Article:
FIG. 7 illustrates another embodiment of the present invention; a highly available FC-AL coupled RAID system 700 with orthogonal data striping. In conventional RAID systems, data is striped across the disk assemblies within a drive module. If a drive module fails (e.g., a power supply or other failure that takes the entire drive module out of service), then data on that drive module will not be available. In the embodiment of FIG. 7, however, data is striped orthogonally across multiple drive modules so that a logical unit (LU) comprises data from no more than one disk from each drive module. With this orthogonal data striping, an entire drive module, with multiple disks, can fail without affecting data availability. That is, RAID system 700 can continue to operate with no loss of data while an entire drive module is powered down, removed, or serviced, because data can be re-constructed from the remaining drive modules utilizing well-known error correcting techniques.
Referring to FIG. 7, star coupled, FC-AL RAID system 700, orthogonal data striping is illustrated. RAID System 700 includes RAID controllers 702A and 702B, and drive modules 348A-348E. As illustrated, a LU (e.g., logical unit number or LUN 1) is formed by striping data across drive modules 348A-348E where only one disk assembly 314 from each drive module 348 stores data for the LU. This orthogonal data striping scheme allows an entire drive module to fail without loss of data. The data from the failed disk assemblies can be reconstructed using parity information as is known in the art.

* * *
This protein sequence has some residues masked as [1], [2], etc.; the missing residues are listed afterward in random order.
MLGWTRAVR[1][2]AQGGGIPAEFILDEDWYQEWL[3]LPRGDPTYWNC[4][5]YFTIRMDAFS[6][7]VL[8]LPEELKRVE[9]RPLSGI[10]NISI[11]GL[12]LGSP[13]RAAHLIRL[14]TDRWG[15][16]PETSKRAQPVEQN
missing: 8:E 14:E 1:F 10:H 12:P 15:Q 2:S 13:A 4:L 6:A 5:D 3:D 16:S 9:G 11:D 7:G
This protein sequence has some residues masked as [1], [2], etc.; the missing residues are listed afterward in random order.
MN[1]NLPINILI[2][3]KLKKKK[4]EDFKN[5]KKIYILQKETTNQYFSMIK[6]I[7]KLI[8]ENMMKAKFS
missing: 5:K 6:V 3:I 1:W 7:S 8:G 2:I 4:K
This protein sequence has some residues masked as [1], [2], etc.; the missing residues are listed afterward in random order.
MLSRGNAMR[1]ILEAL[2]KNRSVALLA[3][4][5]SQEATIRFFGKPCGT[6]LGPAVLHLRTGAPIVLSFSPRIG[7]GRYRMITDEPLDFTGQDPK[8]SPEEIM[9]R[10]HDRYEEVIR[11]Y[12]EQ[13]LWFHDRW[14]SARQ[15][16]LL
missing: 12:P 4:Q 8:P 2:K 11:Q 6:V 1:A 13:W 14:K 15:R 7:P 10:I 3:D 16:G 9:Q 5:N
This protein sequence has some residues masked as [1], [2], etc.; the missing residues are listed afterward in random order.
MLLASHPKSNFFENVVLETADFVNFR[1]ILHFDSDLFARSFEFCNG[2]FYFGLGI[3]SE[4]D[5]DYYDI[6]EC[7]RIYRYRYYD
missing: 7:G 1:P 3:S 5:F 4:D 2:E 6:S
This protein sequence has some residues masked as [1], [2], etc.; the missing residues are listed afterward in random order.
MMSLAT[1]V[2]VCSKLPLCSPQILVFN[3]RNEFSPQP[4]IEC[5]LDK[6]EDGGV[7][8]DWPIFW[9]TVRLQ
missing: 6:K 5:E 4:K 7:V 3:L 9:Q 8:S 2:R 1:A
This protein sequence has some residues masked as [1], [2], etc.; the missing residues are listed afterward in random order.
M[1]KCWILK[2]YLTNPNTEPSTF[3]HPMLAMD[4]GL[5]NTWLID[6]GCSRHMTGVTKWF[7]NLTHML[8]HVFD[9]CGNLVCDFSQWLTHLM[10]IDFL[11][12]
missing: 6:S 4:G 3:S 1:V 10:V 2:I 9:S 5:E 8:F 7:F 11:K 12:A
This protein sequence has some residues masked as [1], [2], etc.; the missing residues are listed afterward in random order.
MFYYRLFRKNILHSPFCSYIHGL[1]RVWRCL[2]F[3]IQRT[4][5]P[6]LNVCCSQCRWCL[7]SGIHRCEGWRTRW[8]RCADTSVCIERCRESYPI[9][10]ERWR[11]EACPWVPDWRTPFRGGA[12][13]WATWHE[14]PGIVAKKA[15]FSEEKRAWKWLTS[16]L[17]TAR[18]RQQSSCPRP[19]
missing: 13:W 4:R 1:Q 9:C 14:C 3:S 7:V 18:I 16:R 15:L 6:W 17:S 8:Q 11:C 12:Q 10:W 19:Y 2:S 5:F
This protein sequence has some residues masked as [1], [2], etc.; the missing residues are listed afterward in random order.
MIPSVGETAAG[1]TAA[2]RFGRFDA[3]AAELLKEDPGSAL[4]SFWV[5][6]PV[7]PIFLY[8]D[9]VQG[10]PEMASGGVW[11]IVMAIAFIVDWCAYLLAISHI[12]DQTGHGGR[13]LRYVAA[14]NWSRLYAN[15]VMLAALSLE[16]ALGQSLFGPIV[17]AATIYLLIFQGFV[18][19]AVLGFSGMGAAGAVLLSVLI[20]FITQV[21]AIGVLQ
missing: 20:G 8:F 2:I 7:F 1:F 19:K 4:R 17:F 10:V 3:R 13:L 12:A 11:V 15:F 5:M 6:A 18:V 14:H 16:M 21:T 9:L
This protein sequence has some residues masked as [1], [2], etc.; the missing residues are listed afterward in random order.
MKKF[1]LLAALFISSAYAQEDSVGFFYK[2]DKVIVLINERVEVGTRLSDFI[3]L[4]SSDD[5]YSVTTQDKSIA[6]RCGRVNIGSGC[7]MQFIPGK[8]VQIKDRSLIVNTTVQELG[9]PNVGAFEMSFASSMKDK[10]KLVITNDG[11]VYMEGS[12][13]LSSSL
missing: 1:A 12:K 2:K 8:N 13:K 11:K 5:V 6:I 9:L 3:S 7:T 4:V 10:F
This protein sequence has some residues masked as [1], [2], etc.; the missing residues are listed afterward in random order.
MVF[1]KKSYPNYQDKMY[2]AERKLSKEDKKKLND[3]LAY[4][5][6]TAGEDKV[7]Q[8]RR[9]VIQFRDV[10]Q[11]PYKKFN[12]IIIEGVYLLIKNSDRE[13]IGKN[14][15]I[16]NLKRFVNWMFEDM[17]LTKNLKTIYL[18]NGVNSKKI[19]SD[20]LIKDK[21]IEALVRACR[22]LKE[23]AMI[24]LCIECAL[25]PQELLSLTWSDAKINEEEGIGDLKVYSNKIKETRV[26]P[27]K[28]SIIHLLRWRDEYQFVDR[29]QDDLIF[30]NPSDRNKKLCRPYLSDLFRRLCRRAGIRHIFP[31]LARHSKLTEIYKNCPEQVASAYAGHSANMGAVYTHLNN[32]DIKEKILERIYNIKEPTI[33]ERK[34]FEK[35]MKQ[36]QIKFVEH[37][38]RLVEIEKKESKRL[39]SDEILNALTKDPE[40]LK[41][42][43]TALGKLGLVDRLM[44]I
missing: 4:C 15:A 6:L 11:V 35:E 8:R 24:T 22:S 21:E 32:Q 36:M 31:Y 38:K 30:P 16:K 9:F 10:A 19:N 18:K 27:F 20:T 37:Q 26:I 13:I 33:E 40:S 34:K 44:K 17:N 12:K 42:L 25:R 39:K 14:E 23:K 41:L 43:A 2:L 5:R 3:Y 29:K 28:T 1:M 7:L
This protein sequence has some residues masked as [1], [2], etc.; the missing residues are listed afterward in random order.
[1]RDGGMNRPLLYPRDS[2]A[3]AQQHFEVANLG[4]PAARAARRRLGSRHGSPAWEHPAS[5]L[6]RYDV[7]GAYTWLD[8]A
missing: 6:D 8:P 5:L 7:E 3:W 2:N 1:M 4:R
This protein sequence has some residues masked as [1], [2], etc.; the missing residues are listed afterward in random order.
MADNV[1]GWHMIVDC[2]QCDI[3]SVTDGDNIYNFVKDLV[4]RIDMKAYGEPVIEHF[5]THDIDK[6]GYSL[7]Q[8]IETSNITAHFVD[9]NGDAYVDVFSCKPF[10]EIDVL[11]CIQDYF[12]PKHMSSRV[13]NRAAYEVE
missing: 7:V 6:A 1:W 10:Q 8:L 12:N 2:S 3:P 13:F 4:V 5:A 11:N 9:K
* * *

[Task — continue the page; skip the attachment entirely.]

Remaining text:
Another benefit of orthogonal data striping is that fault-tolerant power supplies and fans are not required in each drive module, as their failure, confined to a module, does not result in loss of overall data availability. Eliminating the need for redundant power and cooling results in significant cost savings in drive module design.